How To Clean A Skateboard – 2 Great Tips For Skateboard Lovers
Skateboards get dirty. Pushing your board around the street and sliding on random objects means you are tracking around road funk everywhere you go. And, while it’s useless to worry about the filth piling up on your board for the sake of looks, knowing how to clean a skateboard can keep some of that dirt and grime from affecting a skateboard’s performance.
The main points of concern for a street skateboarder involve the trucks and bearings. While it may be possible to clean a deck, it’s usually pointless. Besides, the scuffs and marks on a deck are badges of honor, showing telltale signs of whatever tricks you’ve been doing. But bearings, and to a lesser extent trucks, require maintenance to roll their fastest. If you happen to get your grip tape muddy, this video shows one method of cleaning it.
Bear in mind that these maintenance chores are not anything you need to worry about doing very often. When you notice that you aren’t rolling as fast as before, or if you have to push too often, follow these steps to restore the speed to your board. Remember, the grime inside bearings wears them down, and they last for a fraction of the time they could have if you’d kept up with them. You’ll go faster and roll smoother, which is a win-win for everyone.
Bearing Cleaning 101
What You Will Need:
• Set of (8) dirty, grimy bearings
• WD-40 or similar lubricating product
• Blue Shop Rags or paper towels
• Sacrificial cup (It’s trash after this)
• Speed Cream/3-in-1 oil with Teflon/Remoil
Doing this job outdoors will keep your house from smelling like a garage. If you’ve never done this, spin your bearings between your fingers and pay attention to how they roll. When you’ve finished, they will roll better than when new. Bearings must be broken in to truly get fast.
You should lay a paper towel or two down on your work surface and, if your bearings have removable shields, remove them. Now, take the cup and hold it sideways, with a slight tip upward. Spray WD-40 into the cup until it pools at the bottom – This will take a good bit of lubricant. Once the puddle is sufficiently deep, place all eight of your bearings in the liquid. Coffee cups work great for this, but plastic is okay. Just don’t use Styrofoam. Swirl the bearings around in the liquid, then leave them to sit for up to an hour.
When you return, swirl the bearings around again. If the liquid is black, pour it off and repeat the process with fresh lubricant. WD-40 is my go-to lubricant for this job because it liquefies and carries off the old, used up lubricant from the last cleaning and leaves only a light film behind. Continue cleaning your bearings this way until the WD-40 remains relatively clear, then pour it off one last time. This video shows someone using a similar method to clean skateboard bearings.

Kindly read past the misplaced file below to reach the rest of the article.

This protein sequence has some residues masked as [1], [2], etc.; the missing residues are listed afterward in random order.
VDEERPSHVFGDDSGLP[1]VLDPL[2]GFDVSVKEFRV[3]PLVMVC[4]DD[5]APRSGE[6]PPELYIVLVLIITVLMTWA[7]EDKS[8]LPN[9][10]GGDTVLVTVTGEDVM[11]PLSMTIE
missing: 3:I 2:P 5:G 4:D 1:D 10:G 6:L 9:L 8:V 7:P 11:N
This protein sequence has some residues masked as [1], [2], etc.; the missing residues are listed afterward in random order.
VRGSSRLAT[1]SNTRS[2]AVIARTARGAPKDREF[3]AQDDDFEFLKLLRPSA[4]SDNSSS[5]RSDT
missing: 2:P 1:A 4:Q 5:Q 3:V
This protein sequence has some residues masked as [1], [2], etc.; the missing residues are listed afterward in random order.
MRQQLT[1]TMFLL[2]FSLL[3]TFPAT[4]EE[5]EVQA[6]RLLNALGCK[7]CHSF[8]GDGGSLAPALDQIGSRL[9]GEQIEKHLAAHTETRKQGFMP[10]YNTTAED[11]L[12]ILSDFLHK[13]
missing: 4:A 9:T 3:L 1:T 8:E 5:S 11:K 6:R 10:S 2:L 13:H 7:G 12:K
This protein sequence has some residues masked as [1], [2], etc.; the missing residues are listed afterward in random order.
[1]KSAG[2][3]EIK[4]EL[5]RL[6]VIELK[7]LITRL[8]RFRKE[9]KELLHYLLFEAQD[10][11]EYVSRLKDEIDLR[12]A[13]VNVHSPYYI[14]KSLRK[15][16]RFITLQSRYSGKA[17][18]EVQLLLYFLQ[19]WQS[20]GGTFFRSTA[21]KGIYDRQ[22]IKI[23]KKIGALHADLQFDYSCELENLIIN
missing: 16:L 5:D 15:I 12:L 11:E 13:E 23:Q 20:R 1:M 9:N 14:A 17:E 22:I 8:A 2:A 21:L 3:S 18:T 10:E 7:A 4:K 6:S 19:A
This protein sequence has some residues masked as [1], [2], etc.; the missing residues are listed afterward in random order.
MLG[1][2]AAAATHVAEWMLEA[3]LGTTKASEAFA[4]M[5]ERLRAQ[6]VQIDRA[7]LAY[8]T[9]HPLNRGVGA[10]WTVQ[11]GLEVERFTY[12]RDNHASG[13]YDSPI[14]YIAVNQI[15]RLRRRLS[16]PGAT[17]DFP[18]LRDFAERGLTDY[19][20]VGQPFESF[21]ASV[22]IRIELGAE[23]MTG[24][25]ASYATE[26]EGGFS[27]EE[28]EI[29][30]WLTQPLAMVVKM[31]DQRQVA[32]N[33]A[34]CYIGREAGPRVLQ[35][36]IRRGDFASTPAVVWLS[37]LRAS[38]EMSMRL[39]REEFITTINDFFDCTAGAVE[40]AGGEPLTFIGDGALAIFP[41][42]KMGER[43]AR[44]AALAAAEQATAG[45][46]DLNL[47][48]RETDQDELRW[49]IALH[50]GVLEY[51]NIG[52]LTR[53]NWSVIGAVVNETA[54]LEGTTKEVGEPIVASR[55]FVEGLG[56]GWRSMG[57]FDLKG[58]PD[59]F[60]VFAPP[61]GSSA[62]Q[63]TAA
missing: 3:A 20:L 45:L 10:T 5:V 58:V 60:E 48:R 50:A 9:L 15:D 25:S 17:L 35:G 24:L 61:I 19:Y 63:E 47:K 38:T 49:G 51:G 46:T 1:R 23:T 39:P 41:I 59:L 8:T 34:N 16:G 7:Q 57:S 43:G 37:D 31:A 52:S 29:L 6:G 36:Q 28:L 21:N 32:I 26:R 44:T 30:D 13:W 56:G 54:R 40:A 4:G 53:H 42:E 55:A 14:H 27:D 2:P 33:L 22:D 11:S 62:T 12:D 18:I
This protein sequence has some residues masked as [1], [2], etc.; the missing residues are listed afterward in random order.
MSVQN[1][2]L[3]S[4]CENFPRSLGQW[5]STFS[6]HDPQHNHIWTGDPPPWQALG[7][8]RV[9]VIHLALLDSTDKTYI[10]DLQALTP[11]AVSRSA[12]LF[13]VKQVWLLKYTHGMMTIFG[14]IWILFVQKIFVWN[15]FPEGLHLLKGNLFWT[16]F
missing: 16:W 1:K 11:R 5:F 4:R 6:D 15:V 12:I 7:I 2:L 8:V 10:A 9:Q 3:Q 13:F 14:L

Pour your bearings out onto a paper towel. Then, with another towel, pick them up one at a time and use the clean towel to wipe them off, making sure to get into all their little crevices. Spin the bearings between your fingers to fling off any excess lubricant so it doesn’t spew all over your wheels.
Next, apply a few drops of one of the suggested bottled lubricants to each bearing, spinning them after each application. Bones Speed Cream works great, but any thin lubricant with added Teflon should suffice. Once you’ve lubed each bearing, you’re done.
Cleaning your trucks will make them last longer, operate smoother and roll quieter. If you don’t have any idea about what is truck or what size trucks do you need, we also have an article about this. And, continuing with cleaning skateboard truck, you can leave your baseplates on the board, and simply remove the kingpin nut from the kingpin. Next, remove the hanger from the baseplate and take out all the bushings.
If they are cracked or split, replace them. Otherwise, spray a bit of WD-40 on a paper towel and wipe away any grime. If your trucks were squeaky before, this will quiet them temporarily. Using wax like as shown in this video can permanently stop the squeaks.
Next, use the paper towel to clean off the axles, which get really dirty from gunked up bearings. All that is left now is to reassemble the skateboard and go skate. Be careful at first, though, as your board will be faster than before. Also, it is very easy to over-lubricate bearings, which leads to oily, dangerous wheels. If lubricant sprays on your wheels, use less the next time you clean your bearings.
Clean bearings are fast bearings. Often, beginning skaters will think their bearings are shot, when cleaning and lubricating will fix them right up. Before you toss your old bearings, try cleaning them first. You may be able to save that money for other things.
I hope this tutorial was useful to you, and that your board is now rolling ultra-smooth. If so, please leave a comment. Or, better yet, share this article so others may know the joy of speed.
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